- The Washington Times - Wednesday, August 1, 2001

The big lug is back. After six months licking his exit wounds, The Man From Hope Bill Clinton held the first rally of his ex-presidency up in Harlem. It was, perhaps, ironic that it took Bill Clinton to push, if briefly, Rep. Gary Condit off the cable news shows. I couldn't help thinking that we might be seeing the Democratic dream ticket for 2004:

Condit/Clinton. It would pair up nicely with Bush/Cheney Condit/Clinton would be the evil version of the young buck and the old pro. The media would love it. They could glide seamlessly from the Condit story to the presidential campaign without breaking to cover the sitting president, George Bush, at all.

In fact they already have. After a weekend of flourishes and fanfares to herald Mr. Clinton's arrivals, they pre-empted President Bush's speech to a group of African American police officers to cover Big Bill's glorious return to Harlem. The Washington Post ran, as a set-up piece, a front page, above the fold, 70 column-inch story on "His" return.

MSNBC provocatively headlined one segment of its coverage: "Ex- president sets up shop in nation's premier black enclave, and a long love affair continues." It was later reported that Hillary couldn't make the Harlem rally, and the "long love affair" turned out to be a collective one with America's African American population.

Somehow I doubt it was a tough network decision to cover an ex-president opening up his office rather than a major speech by the sitting president. Heck, the American public has never seen the ritual opening of an ex-president's office before. Of course, all of our other former presidents simply wandered into their new offices and sat down. Only Bill Clinton would alert the media. And only our dear media would respond to the call.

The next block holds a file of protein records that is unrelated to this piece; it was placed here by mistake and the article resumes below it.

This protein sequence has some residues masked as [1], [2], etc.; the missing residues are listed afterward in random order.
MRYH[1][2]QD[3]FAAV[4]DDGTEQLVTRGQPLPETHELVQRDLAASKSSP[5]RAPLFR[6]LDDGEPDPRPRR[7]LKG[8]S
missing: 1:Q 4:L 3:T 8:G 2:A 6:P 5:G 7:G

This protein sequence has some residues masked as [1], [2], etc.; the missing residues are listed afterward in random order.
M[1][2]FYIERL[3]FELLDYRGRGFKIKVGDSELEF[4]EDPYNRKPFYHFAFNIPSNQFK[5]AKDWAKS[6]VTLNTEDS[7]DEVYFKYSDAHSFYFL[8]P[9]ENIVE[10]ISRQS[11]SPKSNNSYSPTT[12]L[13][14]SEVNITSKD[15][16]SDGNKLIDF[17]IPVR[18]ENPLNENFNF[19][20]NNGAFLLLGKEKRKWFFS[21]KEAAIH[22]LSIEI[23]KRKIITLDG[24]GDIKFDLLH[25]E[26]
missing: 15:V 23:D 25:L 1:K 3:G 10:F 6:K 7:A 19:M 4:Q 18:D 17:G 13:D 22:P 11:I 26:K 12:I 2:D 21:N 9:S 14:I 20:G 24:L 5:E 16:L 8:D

But Mr. Clinton didn't just alert the media. As The Post pointed out in its lead sentence: "Bill Clinton this week will begin a second attempt at launching his ex-presidency." I have followed presidential departures since Eisenhower, but until today I have never seen an ex-presidency "launched." Ships are launched. Rockets are launched. Campaigns are launched. But ex-presidencies?

However, The Post is a careful newspaper, and its reporting discloses that launch is precisely the right word. The Post reports that Mr. Clinton has assembled some of his top political operatives "to help plot a strategy … to reintroduce to the public in a new role."

It will be fascinating to watch the re-introduction. After eight years, I would have thought we knew far too much about him already. He must be planning one hell of a makeover.

One begins to get a hint of where this launched ex-presidency is headed when The Post reported that Mr. Clinton's pollster, Mark Penn, released a poll to them revealing that 48 percent of the public "would be more comfortable with Clinton as president," while only 36 percent felt that way about Mr. Bush. Incidentally, when did ex-presidents start using pollsters? Today, I guess.

According to one of his operatives, his former Chief of Staff John Podesta, "The issues that animated his presidency are still the ones he wants to work on and make a contribution to. He wants to leave footprints. I think people are ready to listen again." I suppose those footprints will have to be noisy, if the people are to hear them.

Mr. Clinton doesn't make any political moves haphazardly. While the rest of the nation has been going about its business with little thought of Mr. Clinton's ex-presidency, The Post reports that in the Clinton camp, "All winter and spring, an internal debate brewed" over how he should respond to the alarming collapse of his approval numbers. In what has to be one of the cruelest sentences in the English language, one of his aides is quoted as saying: "This is not about getting ready for 2002 or 2004. This is about the next 20 years."

Yes, it's true. Mr. Clinton is planning to be in our face, and in the media, for the next 20 years. Eight years wasn't enough. Actually, we should be grateful for his restrained ego. At only 54 years of age, if Mr. Clinton were to take the right herbs and roots or perhaps have his genes tweaked in the Cayman Islands he could reasonably have planned to intrude into our lives for 30 or 40 years. As it is, the nation will be Clinton-free by 2021 if he keeps his word.

E-mail: tonyblankley@erols.com

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